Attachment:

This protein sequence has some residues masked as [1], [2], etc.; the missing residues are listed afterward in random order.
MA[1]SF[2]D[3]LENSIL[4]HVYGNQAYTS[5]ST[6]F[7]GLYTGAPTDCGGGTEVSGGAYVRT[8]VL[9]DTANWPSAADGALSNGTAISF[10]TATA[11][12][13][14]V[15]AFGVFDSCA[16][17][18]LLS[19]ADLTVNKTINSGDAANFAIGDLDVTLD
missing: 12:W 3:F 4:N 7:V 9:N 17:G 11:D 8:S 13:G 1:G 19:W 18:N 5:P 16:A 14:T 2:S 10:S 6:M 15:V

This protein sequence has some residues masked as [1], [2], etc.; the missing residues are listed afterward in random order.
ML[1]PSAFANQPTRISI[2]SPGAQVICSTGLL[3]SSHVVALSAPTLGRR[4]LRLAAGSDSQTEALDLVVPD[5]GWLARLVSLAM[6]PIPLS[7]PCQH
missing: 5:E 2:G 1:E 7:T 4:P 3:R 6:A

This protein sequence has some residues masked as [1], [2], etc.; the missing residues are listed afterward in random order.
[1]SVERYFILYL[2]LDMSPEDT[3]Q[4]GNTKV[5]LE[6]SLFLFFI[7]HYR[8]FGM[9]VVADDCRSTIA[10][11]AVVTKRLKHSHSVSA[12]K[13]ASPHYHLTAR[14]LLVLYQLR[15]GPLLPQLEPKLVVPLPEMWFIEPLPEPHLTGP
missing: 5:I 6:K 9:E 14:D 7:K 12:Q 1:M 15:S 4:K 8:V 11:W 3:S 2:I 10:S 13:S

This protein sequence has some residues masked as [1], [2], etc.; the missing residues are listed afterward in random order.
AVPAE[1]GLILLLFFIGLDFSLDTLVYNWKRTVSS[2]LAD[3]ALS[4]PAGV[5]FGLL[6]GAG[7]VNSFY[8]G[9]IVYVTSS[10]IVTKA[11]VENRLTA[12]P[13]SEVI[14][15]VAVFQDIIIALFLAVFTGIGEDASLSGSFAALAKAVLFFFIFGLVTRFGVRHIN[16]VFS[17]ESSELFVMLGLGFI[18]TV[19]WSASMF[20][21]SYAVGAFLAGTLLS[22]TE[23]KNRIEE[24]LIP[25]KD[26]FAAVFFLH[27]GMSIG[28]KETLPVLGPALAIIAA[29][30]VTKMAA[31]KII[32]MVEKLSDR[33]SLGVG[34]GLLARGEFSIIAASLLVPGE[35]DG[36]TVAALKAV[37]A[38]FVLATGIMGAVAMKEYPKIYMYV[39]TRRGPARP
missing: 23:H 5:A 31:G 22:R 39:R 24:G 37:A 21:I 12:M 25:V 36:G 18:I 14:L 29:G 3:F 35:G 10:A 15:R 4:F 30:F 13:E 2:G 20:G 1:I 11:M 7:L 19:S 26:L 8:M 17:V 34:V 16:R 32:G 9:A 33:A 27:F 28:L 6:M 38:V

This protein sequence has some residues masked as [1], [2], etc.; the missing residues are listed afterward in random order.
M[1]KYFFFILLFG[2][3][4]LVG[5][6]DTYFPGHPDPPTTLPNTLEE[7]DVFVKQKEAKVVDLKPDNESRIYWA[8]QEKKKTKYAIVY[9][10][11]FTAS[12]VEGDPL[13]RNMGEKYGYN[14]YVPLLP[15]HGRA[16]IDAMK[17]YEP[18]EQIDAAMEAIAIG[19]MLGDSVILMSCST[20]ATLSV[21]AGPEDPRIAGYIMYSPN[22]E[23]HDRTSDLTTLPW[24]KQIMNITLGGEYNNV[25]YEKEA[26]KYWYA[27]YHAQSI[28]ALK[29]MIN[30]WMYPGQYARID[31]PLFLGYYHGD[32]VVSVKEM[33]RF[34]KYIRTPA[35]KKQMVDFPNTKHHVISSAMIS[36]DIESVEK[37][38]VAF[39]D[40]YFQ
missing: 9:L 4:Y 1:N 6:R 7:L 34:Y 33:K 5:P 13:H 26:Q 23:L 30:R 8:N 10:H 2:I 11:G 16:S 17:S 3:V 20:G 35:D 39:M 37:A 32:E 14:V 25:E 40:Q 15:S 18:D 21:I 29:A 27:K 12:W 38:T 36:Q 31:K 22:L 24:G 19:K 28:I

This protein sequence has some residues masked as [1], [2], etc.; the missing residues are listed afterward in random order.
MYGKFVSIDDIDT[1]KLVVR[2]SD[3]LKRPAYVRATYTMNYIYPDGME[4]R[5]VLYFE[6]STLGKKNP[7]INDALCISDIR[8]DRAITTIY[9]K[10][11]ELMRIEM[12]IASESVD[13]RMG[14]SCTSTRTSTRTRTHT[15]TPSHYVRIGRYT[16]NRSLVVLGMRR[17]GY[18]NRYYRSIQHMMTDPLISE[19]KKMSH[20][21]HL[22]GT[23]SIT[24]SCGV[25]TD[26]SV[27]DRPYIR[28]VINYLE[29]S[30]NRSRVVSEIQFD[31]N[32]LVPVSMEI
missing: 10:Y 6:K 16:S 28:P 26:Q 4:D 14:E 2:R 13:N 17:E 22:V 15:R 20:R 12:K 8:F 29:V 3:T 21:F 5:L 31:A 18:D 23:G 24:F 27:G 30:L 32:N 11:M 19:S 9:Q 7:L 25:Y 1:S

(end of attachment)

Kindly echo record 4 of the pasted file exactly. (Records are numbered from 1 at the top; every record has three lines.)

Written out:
This protein sequence has some residues masked as [1], [2], etc.; the missing residues are listed afterward in random order.
AVPAE[1]GLILLLFFIGLDFSLDTLVYNWKRTVSS[2]LAD[3]ALS[4]PAGV[5]FGLL[6]GAG[7]VNSFY[8]G[9]IVYVTSS[10]IVTKA[11]VENRLTA[12]P[13]SEVI[14][15]VAVFQDIIIALFLAVFTGIGEDASLSGSFAALAKAVLFFFIFGLVTRFGVRHIN[16]VFS[17]ESSELFVMLGLGFI[18]TV[19]WSASMF[20][21]SYAVGAFLAGTLLS[22]TE[23]KNRIEE[24]LIP[25]KD[26]FAAVFFLH[27]GMSIG[28]KETLPVLGPALAIIAA[29][30]VTKMAA[31]KII[32]MVEKLSDR[33]SLGVG[34]GLLARGEFSIIAASLLVPGE[35]DG[36]TVAALKAV[37]A[38]FVLATGIMGAVAMKEYPKIYMYV[39]TRRGPARP
missing: 23:H 5:A 31:G 22:R 39:R 24:G 37:A 21:I 12:M 25:V 36:G 18:I 14:L 29:G 3:F 35:G 10:A 15:R 4:F 30:F 13:E 2:G 20:G 1:I 11:M 7:L 19:S 26:L 8:M 17:V 34:V 16:R 32:G 9:A 33:A 27:F 28:L 6:M 38:V